Richard Day looks back at the midfielder's careerMark was born in Thundersley, Essex on March 10, 1963.
As a youngster he played for Aldershot’s district team, the Surrey County team and London Under-15’s before signing apprentice forms with QPR in 1979.
Mark is front row, third from the left, in this QPR youth
team photofrom 1979-80
O’Connor signed professional terms at Loftus Road in June 1980 and made his R’s debut in a West London derby against Chelsea in a Second Division fixture at Loftus Road on Boxing Day 1981.
With first-team opportunities limited he went on loan to Exeter City in October 1983 where he scored one goal in 39 league games. This was obviously enough to impress West Country rivals Bristol Rovers who paid £20,000 for his services in August 1984.
It was while with the Pirates that Mark won his only international honour in March 1985 – appearing as a substitute for the Republic of Ireland Under-21 side in a 3-2 defeat against an England side that included the likes of David Seaman, Tony Adams, Neil Webb, Paul Allen and Tony Cottee at Fratton Park.
In March 1986 Harry Redknapp paid a fee of £25,000 which took him to AFC Bournemouth, and in his first full season with the Cherries they won promotion from Division Three. During his spell at Dean Court, in which he notched 12 goals in 128 games, he was in the team that lost 3-0 against a Manchester United side including the likes of Steve Bruce, Mark Hughes and Brian Robson at Old Trafford.
Mark, nicknamed Des, then joined the Gills for the first time in December 1989 for a fee of £65,000 and made his debut away at former club Exeter shortly afterwards, the following month he scored his first goal in a 3-1 win against Doncaster Rovers.
In his first spell the winger made 142 appearances at a time when the club was at one of its lowest ebb’s but then in the summer of 1993 he rejoined the Cherries.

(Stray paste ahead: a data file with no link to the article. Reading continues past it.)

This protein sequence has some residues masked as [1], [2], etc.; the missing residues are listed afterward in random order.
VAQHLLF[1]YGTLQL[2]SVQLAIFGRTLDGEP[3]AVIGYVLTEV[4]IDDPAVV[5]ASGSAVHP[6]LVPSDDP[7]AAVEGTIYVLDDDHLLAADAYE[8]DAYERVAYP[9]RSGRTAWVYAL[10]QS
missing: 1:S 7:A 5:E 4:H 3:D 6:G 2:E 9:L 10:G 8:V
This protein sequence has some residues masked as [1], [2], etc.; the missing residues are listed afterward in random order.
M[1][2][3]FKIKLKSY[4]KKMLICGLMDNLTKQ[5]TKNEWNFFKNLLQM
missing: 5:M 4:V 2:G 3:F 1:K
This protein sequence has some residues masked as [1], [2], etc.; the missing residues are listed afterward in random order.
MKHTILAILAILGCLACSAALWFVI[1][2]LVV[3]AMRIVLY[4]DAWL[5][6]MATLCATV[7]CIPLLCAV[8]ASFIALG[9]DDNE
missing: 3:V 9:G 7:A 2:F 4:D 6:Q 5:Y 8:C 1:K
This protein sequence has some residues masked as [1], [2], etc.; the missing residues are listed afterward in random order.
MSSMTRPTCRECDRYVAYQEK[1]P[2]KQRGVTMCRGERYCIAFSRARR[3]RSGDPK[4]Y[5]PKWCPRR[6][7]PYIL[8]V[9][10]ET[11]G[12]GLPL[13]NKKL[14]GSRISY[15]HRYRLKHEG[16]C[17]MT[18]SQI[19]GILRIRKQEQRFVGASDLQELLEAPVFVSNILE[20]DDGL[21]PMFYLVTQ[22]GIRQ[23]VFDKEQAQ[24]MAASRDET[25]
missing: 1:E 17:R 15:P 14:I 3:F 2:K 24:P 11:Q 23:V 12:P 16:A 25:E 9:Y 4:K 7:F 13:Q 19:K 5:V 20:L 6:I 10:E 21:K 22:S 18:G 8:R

Tony Pulis brought him back to Gillingham in July 1995 but just four months later a horror challenge in a game against Fulham here at Priestfield left the midfielder with leg broken in two places which effectively ended his career.
He had managed to score 10 goals in a total of 191 appearances in his two spells with the Gills before being forced to retire early in the 1997-98 season and he started coaching the youngsters here and did some scouting for the club.
Overall, throughout his career, O’Connor scored 41 times in 555 games.
There was a testimonial game for him here at Priestfield in April 1998 against Christian Gross’ Tottenham Hotspur side who included the likes of Chris Armstrong, Steffen Iversen and Gary Mabbutt.
It attracted a crowd of 3,033 which raised around £20,000 - Algerian midfielder Moussi Saib scored two and Andy Sinton added the other for Spurs while Leo Fortune-West netted for the Gills who included Peter Taylor and Billy Bonds as guests.
Mark, who played in the closing stages, was quoted at the time saying "You dream of thousands coming and have nightmares it will be just one man and his dog, so I was thrilled."
O’Connor moved into coaching and he has followed Tony Pulis to Bristol City (academy coach), Portsmouth (youth team manager) and Plymouth Argyle (first-team coach) and has been first-team coach at Stoke City since the summer of 2006.
He was of course one of the Gills ‘old boy’ connections when the Potters played here at Priestfield Stadium in the FA Cup Third Round tie back in January 2012, Lindsay Parsons and David Kemp joining Pulis and O’Connor for their 3-1 victory.